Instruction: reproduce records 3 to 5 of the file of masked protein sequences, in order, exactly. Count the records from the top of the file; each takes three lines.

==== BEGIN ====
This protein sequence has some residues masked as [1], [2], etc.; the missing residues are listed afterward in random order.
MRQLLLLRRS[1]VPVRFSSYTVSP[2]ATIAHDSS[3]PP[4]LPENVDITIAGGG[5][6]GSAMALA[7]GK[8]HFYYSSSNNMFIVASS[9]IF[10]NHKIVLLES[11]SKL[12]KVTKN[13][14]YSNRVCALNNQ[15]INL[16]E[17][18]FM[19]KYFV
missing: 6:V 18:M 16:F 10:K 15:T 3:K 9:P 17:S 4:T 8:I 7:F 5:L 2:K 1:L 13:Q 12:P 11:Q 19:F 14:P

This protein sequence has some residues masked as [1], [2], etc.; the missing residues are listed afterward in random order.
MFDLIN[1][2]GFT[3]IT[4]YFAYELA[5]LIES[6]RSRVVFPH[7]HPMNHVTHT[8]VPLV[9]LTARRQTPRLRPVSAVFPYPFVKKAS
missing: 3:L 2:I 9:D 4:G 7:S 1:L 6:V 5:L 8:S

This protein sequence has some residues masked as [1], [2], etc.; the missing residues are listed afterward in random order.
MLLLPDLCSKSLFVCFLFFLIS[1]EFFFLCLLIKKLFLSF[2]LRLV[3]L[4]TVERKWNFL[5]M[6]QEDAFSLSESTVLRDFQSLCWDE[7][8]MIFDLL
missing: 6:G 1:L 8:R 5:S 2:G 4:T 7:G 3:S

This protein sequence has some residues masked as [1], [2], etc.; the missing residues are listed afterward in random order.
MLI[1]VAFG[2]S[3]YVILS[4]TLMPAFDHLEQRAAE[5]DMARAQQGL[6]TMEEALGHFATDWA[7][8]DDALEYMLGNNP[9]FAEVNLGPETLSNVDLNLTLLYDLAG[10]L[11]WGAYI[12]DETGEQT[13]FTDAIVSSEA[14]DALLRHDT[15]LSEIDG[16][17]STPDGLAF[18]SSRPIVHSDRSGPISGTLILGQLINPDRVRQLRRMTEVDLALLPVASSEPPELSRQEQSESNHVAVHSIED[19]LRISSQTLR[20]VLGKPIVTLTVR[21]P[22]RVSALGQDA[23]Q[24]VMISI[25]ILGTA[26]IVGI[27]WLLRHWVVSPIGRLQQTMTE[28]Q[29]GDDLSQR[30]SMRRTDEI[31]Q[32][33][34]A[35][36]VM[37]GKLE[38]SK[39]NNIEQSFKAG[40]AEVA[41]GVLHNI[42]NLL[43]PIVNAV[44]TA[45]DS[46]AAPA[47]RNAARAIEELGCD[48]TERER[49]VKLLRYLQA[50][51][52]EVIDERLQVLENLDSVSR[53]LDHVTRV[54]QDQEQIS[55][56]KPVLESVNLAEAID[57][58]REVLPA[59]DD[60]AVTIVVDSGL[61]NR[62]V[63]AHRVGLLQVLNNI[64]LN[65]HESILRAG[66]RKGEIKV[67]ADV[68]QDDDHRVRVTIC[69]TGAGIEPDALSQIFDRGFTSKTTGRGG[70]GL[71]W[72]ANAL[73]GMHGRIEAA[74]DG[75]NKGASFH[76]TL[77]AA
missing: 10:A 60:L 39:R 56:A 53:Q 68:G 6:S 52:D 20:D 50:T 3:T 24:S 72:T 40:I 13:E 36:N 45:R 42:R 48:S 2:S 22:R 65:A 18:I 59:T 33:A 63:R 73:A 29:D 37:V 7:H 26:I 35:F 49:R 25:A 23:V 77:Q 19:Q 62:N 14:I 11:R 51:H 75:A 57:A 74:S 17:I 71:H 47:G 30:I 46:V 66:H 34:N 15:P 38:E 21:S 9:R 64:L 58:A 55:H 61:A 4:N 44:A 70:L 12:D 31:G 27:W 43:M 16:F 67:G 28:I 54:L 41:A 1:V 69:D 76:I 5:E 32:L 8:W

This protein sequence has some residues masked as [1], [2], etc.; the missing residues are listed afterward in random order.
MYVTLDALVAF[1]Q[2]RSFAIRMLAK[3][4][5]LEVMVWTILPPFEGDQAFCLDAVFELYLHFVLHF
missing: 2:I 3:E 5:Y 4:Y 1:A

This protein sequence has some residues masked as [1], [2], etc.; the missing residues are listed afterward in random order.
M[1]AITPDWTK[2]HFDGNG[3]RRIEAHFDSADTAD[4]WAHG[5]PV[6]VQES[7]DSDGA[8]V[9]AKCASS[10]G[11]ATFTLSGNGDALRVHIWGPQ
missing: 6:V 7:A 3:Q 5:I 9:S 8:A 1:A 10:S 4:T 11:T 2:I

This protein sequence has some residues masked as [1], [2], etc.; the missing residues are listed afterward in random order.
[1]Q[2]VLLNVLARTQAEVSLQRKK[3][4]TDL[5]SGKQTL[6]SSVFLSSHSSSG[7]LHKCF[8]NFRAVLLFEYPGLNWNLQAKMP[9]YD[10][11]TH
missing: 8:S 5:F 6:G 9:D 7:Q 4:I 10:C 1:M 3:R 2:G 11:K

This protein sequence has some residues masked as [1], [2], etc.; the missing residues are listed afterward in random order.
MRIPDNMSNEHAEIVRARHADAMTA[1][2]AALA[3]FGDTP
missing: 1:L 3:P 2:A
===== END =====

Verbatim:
This protein sequence has some residues masked as [1], [2], etc.; the missing residues are listed afterward in random order.
MLLLPDLCSKSLFVCFLFFLIS[1]EFFFLCLLIKKLFLSF[2]LRLV[3]L[4]TVERKWNFL[5]M[6]QEDAFSLSESTVLRDFQSLCWDE[7][8]MIFDLL
missing: 6:G 1:L 8:R 5:S 2:G 4:T 7:G 3:S

This protein sequence has some residues masked as [1], [2], etc.; the missing residues are listed afterward in random order.
MLI[1]VAFG[2]S[3]YVILS[4]TLMPAFDHLEQRAAE[5]DMARAQQGL[6]TMEEALGHFATDWA[7][8]DDALEYMLGNNP[9]FAEVNLGPETLSNVDLNLTLLYDLAG[10]L[11]WGAYI[12]DETGEQT[13]FTDAIVSSEA[14]DALLRHDT[15]LSEIDG[16][17]STPDGLAF[18]SSRPIVHSDRSGPISGTLILGQLINPDRVRQLRRMTEVDLALLPVASSEPPELSRQEQSESNHVAVHSIED[19]LRISSQTLR[20]VLGKPIVTLTVR[21]P[22]RVSALGQDA[23]Q[24]VMISI[25]ILGTA[26]IVGI[27]WLLRHWVVSPIGRLQQTMTE[28]Q[29]GDDLSQR[30]SMRRTDEI[31]Q[32][33][34]A[35][36]VM[37]GKLE[38]SK[39]NNIEQSFKAG[40]AEVA[41]GVLHNI[42]NLL[43]PIVNAV[44]TA[45]DS[46]AAPA[47]RNAARAIEELGCD[48]TERER[49]VKLLRYLQA[50][51][52]EVIDERLQVLENLDSVSR[53]LDHVTRV[54]QDQEQIS[55][56]KPVLESVNLAEAID[57][58]REVLPA[59]DD[60]AVTIVVDSGL[61]NR[62]V[63]AHRVGLLQVLNNI[64]LN[65]HESILRAG[66]RKGEIKV[67]ADV[68]QDDDHRVRVTIC[69]TGAGIEPDALSQIFDRGFTSKTTGRGG[70]GL[71]W[72]ANAL[73]GMHGRIEAA[74]DG[75]NKGASFH[76]TL[77]AA
missing: 10:A 60:L 39:R 56:A 53:Q 68:G 6:S 52:D 20:D 50:T 3:T 24:S 72:T 40:I 13:E 36:N 45:R 42:R 48:S 2:S 22:R 65:A 18:I 59:T 33:A 63:R 73:A 29:D 37:V 7:H 26:I 35:F 49:R 25:A 23:V 77:Q 19:Q 62:N 14:I 11:R 51:H 75:A 57:A 74:S 17:I 71:H 47:G 30:I 46:V 66:H 34:N 15:P 38:E 21:S 9:R 64:L 58:A 55:H 61:A 4:N 44:A 70:L 12:D 31:G 27:W 43:M 16:F 67:G 28:I 54:L 41:A 1:V 69:D 76:I 5:E 32:L 8:W

This protein sequence has some residues masked as [1], [2], etc.; the missing residues are listed afterward in random order.
MYVTLDALVAF[1]Q[2]RSFAIRMLAK[3][4][5]LEVMVWTILPPFEGDQAFCLDAVFELYLHFVLHF
missing: 2:I 3:E 5:Y 4:Y 1:A